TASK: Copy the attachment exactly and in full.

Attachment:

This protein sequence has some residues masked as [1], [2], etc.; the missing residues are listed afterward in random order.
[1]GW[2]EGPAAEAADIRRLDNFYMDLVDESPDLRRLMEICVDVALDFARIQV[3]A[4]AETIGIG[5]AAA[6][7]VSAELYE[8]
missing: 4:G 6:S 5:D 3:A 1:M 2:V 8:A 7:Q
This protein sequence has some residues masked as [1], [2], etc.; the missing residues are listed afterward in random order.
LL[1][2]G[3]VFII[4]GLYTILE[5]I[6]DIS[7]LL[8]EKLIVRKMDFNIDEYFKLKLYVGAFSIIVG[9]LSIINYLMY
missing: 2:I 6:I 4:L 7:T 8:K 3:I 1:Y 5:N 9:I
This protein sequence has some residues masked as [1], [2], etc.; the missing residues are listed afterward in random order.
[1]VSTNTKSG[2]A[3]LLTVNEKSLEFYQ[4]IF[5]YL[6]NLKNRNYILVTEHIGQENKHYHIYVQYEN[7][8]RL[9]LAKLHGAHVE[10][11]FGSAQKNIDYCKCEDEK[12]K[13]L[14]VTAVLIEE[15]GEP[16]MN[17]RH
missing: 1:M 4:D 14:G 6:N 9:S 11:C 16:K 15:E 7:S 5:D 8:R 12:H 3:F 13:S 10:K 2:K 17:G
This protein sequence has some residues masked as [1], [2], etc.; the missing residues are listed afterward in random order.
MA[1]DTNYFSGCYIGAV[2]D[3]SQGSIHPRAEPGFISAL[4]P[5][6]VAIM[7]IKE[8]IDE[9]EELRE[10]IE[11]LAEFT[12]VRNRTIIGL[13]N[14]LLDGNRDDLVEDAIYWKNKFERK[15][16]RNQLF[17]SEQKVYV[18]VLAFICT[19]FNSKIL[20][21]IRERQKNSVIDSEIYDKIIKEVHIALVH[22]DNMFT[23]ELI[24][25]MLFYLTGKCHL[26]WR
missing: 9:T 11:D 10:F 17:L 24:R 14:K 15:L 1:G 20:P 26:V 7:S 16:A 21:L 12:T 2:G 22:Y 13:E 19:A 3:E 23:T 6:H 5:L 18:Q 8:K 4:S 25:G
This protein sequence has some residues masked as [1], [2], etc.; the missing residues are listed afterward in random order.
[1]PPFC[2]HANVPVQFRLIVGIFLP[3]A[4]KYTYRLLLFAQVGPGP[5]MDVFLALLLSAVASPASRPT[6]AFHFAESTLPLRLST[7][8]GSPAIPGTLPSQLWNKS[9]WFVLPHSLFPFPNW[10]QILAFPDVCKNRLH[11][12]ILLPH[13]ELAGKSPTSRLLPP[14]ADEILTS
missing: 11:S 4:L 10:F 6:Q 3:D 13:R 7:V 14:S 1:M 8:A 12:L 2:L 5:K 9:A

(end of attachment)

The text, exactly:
This protein sequence has some residues masked as [1], [2], etc.; the missing residues are listed afterward in random order.
[1]GW[2]EGPAAEAADIRRLDNFYMDLVDESPDLRRLMEICVDVALDFARIQV[3]A[4]AETIGIG[5]AAA[6][7]VSAELYE[8]
missing: 4:G 6:S 5:D 3:A 1:M 2:V 8:A 7:Q
This protein sequence has some residues masked as [1], [2], etc.; the missing residues are listed afterward in random order.
LL[1][2]G[3]VFII[4]GLYTILE[5]I[6]DIS[7]LL[8]EKLIVRKMDFNIDEYFKLKLYVGAFSIIVG[9]LSIINYLMY
missing: 2:I 6:I 4:L 7:T 8:K 3:I 1:Y 5:N 9:I
This protein sequence has some residues masked as [1], [2], etc.; the missing residues are listed afterward in random order.
[1]VSTNTKSG[2]A[3]LLTVNEKSLEFYQ[4]IF[5]YL[6]NLKNRNYILVTEHIGQENKHYHIYVQYEN[7][8]RL[9]LAKLHGAHVE[10][11]FGSAQKNIDYCKCEDEK[12]K[13]L[14]VTAVLIEE[15]GEP[16]MN[17]RH
missing: 1:M 4:D 14:G 6:N 9:S 11:C 16:K 15:E 7:S 5:D 8:R 12:H 3:F 13:S 10:K 2:K 17:G
This protein sequence has some residues masked as [1], [2], etc.; the missing residues are listed afterward in random order.
MA[1]DTNYFSGCYIGAV[2]D[3]SQGSIHPRAEPGFISAL[4]P[5][6]VAIM[7]IKE[8]IDE[9]EELRE[10]IE[11]LAEFT[12]VRNRTIIGL[13]N[14]LLDGNRDDLVEDAIYWKNKFERK[15][16]RNQLF[17]SEQKVYV[18]VLAFICT[19]FNSKIL[20][21]IRERQKNSVIDSEIYDKIIKEVHIALVH[22]DNMFT[23]ELI[24][25]MLFYLTGKCHL[26]WR
missing: 9:T 11:D 10:F 17:L 24:R 14:K 15:L 1:G 20:P 26:V 7:S 16:A 21:L 12:T 2:G 22:Y 13:E 19:A 3:E 23:T 6:H 5:L 18:Q 8:K 4:S 25:G
This protein sequence has some residues masked as [1], [2], etc.; the missing residues are listed afterward in random order.
[1]PPFC[2]HANVPVQFRLIVGIFLP[3]A[4]KYTYRLLLFAQVGPGP[5]MDVFLALLLSAVASPASRPT[6]AFHFAESTLPLRLST[7][8]GSPAIPGTLPSQLWNKS[9]WFVLPHSLFPFPNW[10]QILAFPDVCKNRLH[11][12]ILLPH[13]ELAGKSPTSRLLPP[14]ADEILTS
missing: 11:S 4:L 10:F 6:Q 3:D 13:R 7:V 14:S 1:M 8:A 12:L 2:L 5:K 9:A